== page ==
Girl Scout of CT CEO confident numbers will stay strong


There’s fallout over the Boy Scouts’ decision to accept girls.

The Girl Scouts of Connecticut has about 32,000 members.

The CEO said with their specially-catered programming for girls, she’s feeling confident their numbers will stay strong.

“We’ve looked at girls for 105 years, we are the expert on girls,” said Mary Barneby, CEO of Girl Scouts of Connecticut.

Seventy percent of congresswomen, all secretaries of state, and even Taylor Swift were all Girl Scouts.

Standing in the Connecticut chapter’s museum, Barneby says the Girl Scouts history is rich in our state.

“We honor our traditions but are excited about all the opportunities and the future for the girls we’re serving today,” Barneby said.

Now that the Boy Scouts will begin recruiting girls next year, Barneby says parents should carefully consider this decision.

“I hope that before parents make those decisions that they look into the programming we offer and the real slant we put on developing self-esteem and confidence for their daughter,” Barneby said.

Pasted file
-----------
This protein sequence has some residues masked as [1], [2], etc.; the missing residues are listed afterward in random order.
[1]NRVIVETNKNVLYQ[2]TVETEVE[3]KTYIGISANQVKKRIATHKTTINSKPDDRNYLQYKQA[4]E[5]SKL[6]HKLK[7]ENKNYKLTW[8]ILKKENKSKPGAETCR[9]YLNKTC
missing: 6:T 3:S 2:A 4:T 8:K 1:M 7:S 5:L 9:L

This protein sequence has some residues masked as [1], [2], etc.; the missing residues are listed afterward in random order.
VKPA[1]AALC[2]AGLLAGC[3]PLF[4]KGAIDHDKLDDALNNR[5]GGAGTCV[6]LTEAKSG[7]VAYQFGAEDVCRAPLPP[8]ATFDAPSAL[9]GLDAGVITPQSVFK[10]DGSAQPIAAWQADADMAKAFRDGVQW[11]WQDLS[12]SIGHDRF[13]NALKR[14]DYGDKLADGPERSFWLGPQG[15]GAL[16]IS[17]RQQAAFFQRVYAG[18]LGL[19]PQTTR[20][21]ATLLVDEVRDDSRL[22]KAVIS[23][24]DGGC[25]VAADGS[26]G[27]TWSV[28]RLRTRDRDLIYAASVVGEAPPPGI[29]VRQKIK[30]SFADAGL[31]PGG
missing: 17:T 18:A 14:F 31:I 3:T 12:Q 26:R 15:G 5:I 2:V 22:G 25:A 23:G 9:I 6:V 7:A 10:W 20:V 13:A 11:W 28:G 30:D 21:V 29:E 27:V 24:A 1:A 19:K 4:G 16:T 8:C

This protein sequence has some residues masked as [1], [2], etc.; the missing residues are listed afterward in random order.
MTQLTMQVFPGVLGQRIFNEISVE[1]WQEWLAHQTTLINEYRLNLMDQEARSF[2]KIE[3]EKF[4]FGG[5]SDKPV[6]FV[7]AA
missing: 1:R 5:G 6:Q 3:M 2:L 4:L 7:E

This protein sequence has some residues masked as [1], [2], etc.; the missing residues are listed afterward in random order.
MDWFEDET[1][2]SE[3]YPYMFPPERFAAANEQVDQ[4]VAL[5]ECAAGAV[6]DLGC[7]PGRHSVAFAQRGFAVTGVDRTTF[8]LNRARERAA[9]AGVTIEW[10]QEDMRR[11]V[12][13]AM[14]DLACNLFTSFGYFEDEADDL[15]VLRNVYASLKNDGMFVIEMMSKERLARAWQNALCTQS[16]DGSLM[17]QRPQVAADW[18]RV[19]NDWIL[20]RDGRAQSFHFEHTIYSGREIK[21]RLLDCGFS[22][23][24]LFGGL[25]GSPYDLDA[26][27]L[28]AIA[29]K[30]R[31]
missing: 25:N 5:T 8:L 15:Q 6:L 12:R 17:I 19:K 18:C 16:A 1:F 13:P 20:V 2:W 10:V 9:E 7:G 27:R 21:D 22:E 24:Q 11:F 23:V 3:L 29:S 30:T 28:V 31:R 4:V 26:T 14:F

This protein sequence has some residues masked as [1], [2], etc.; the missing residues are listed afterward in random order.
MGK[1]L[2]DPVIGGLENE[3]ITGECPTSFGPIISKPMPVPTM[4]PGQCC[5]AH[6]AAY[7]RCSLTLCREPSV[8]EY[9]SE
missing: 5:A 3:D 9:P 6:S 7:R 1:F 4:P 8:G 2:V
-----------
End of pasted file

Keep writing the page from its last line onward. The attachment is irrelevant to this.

Many associate the Girl Scouts for their cookie sales, but one parent said the Girl Scout programs are diverse.

The highest honor being the gold award for solving a community problem.

“We did things that the boys did too we did camping outdoors and orienteering and all kinds of things,” said Ann Masella, of North Haven. “Maybe I’m old fashioned but I still prefer that the girls have a separate, a separate place, a separate organization.”

The local Boy Scout executive said in a statement “the Girl Scout program appeals to many girls. The Boy Scouts are focusing on serving our current stakeholder families and those families that will find our programs better meet their family’s needs."

“Any kid should be able to do what they want to do regardless of their gender. That’s such a non-issue in 2017 at least it should be, why should we care. If the kid wants to do boy scouts let them do boy scouts,” said Chuck Chapman, of North Haven.

The Girl Scouts suspect welcoming girls will prove to be a challenging.

“I’m a little bit surprised about this because the challenge they’re going to have is how do they preserve the value of single-gender experience and at the same time have a co-ed environment,” Barneby said.

The CEO also said the Girl Scouts have no intention at this point to accept boys into their programs.

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